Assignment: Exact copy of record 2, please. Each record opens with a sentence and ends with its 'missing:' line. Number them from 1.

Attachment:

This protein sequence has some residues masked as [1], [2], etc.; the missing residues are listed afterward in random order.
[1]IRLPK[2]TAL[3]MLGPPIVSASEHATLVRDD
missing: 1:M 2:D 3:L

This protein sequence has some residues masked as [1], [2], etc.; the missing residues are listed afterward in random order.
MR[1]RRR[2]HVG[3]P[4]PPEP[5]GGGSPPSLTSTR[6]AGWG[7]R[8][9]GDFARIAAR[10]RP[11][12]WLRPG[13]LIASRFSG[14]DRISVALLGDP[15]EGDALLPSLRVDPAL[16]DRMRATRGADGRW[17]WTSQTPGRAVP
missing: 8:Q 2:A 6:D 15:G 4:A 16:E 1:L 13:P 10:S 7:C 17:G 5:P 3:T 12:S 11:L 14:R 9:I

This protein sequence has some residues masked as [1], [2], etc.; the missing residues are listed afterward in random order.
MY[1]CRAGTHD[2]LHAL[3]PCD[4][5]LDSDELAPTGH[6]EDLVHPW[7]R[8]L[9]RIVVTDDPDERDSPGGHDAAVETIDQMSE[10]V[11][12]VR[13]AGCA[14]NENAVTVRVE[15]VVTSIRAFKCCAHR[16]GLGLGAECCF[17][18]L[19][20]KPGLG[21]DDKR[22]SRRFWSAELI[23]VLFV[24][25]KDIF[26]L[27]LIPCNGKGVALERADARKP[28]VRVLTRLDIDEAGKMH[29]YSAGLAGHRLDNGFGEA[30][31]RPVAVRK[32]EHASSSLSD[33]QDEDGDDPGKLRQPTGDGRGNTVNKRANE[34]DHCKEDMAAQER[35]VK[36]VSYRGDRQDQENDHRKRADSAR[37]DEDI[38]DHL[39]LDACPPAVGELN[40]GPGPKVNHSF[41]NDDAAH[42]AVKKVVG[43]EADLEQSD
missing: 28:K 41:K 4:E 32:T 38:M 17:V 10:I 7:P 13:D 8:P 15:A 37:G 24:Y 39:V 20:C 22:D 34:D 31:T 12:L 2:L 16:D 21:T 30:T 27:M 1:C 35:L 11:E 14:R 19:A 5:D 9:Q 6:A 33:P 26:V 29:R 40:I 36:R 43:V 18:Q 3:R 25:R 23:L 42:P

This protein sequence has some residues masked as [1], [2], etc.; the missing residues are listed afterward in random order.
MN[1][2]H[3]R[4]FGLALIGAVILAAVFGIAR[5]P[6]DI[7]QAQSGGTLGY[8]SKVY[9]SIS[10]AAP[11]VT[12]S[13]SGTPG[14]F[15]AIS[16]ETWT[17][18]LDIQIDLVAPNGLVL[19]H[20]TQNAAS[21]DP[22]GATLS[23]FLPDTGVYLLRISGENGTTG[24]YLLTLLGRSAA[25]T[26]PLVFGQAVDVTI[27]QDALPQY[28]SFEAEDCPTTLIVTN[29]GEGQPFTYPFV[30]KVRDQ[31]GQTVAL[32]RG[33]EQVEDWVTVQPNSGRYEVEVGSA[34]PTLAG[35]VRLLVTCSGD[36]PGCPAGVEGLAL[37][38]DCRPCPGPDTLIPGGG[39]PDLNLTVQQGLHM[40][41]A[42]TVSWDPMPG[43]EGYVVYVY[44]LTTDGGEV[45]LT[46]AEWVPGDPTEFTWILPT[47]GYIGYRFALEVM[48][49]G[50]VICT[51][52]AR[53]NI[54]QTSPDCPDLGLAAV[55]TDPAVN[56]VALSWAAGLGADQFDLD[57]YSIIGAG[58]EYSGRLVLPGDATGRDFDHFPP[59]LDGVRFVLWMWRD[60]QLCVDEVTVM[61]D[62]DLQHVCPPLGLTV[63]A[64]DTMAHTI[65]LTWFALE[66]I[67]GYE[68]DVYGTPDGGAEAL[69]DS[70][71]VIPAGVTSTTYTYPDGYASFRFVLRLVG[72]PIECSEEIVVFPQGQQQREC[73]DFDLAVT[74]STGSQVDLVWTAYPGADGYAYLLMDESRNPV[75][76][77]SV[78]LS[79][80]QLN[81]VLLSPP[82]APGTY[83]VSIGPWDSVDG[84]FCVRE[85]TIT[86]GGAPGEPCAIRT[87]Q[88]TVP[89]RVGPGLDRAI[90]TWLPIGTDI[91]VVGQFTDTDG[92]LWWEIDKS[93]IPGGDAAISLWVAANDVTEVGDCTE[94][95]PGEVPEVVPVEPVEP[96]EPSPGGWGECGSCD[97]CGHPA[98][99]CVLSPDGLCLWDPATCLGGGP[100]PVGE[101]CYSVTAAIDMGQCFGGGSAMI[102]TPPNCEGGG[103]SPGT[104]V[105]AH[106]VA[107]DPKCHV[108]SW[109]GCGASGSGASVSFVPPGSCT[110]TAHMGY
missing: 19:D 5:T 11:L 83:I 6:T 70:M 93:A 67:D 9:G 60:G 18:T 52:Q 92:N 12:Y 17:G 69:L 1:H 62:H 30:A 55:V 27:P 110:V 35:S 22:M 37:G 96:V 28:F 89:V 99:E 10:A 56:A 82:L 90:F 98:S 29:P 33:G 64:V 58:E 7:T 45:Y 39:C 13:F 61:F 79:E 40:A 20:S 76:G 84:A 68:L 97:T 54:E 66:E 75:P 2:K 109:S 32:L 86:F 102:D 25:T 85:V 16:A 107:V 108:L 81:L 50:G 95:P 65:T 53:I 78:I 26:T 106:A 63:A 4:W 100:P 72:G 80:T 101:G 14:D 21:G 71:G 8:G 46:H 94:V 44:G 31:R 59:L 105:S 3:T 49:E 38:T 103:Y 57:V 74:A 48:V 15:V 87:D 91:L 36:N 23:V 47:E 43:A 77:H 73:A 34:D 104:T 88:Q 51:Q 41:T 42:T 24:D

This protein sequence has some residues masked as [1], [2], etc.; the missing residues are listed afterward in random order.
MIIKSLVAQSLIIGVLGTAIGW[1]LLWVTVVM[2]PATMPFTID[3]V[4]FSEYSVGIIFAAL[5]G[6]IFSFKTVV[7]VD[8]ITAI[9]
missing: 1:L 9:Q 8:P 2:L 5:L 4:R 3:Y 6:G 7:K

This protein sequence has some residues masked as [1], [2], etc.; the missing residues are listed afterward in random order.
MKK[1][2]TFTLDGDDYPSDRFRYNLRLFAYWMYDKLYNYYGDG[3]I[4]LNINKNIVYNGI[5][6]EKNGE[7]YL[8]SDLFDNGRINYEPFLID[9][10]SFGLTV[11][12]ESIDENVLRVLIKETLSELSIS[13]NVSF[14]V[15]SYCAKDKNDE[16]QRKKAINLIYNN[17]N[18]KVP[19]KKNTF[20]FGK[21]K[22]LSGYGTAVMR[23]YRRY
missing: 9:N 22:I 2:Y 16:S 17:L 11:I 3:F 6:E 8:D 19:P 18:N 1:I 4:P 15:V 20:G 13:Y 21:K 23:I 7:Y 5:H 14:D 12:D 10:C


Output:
This protein sequence has some residues masked as [1], [2], etc.; the missing residues are listed afterward in random order.
MR[1]RRR[2]HVG[3]P[4]PPEP[5]GGGSPPSLTSTR[6]AGWG[7]R[8][9]GDFARIAAR[10]RP[11][12]WLRPG[13]LIASRFSG[14]DRISVALLGDP[15]EGDALLPSLRVDPAL[16]DRMRATRGADGRW[17]WTSQTPGRAVP
missing: 8:Q 2:A 6:D 15:G 4:A 16:E 1:L 13:P 10:S 7:C 17:G 5:P 3:T 12:S 11:L 14:R 9:I